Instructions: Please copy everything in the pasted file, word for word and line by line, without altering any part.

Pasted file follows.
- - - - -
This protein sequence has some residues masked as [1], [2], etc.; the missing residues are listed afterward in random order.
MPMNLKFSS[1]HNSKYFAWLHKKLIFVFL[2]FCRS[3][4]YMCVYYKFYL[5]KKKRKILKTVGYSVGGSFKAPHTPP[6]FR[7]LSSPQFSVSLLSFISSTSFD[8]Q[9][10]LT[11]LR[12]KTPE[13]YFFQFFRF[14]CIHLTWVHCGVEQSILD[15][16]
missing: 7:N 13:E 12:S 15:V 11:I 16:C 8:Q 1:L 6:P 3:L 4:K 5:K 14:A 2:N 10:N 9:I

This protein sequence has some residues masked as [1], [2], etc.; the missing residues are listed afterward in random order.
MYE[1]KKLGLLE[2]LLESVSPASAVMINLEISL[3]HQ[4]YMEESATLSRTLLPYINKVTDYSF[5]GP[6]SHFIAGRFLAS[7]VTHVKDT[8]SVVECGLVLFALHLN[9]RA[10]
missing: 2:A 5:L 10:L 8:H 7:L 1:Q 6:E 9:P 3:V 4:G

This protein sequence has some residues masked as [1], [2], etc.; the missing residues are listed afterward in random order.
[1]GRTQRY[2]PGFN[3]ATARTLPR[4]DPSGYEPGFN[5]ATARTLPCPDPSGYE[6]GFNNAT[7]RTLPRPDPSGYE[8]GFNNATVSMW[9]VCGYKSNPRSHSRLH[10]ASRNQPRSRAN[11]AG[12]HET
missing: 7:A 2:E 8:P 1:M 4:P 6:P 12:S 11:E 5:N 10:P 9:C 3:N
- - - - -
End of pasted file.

This protein sequence has some residues masked as [1], [2], etc.; the missing residues are listed afterward in random order.
MPMNLKFSS[1]HNSKYFAWLHKKLIFVFL[2]FCRS[3][4]YMCVYYKFYL[5]KKKRKILKTVGYSVGGSFKAPHTPP[6]FR[7]LSSPQFSVSLLSFISSTSFD[8]Q[9][10]LT[11]LR[12]KTPE[13]YFFQFFRF[14]CIHLTWVHCGVEQSILD[15][16]
missing: 7:N 13:E 12:S 15:V 11:I 16:C 8:Q 1:L 6:P 3:L 4:K 5:K 14:A 2:N 10:N 9:I

This protein sequence has some residues masked as [1], [2], etc.; the missing residues are listed afterward in random order.
MYE[1]KKLGLLE[2]LLESVSPASAVMINLEISL[3]HQ[4]YMEESATLSRTLLPYINKVTDYSF[5]GP[6]SHFIAGRFLAS[7]VTHVKDT[8]SVVECGLVLFALHLN[9]RA[10]
missing: 2:A 5:L 10:L 8:H 7:L 1:Q 6:E 9:P 3:V 4:G

This protein sequence has some residues masked as [1], [2], etc.; the missing residues are listed afterward in random order.
[1]GRTQRY[2]PGFN[3]ATARTLPR[4]DPSGYEPGFN[5]ATARTLPCPDPSGYE[6]GFNNAT[7]RTLPRPDPSGYE[8]GFNNATVSMW[9]VCGYKSNPRSHSRLH[10]ASRNQPRSRAN[11]AG[12]HET
missing: 7:A 2:E 8:P 1:M 4:P 6:P 12:S 11:E 5:N 10:P 9:C 3:N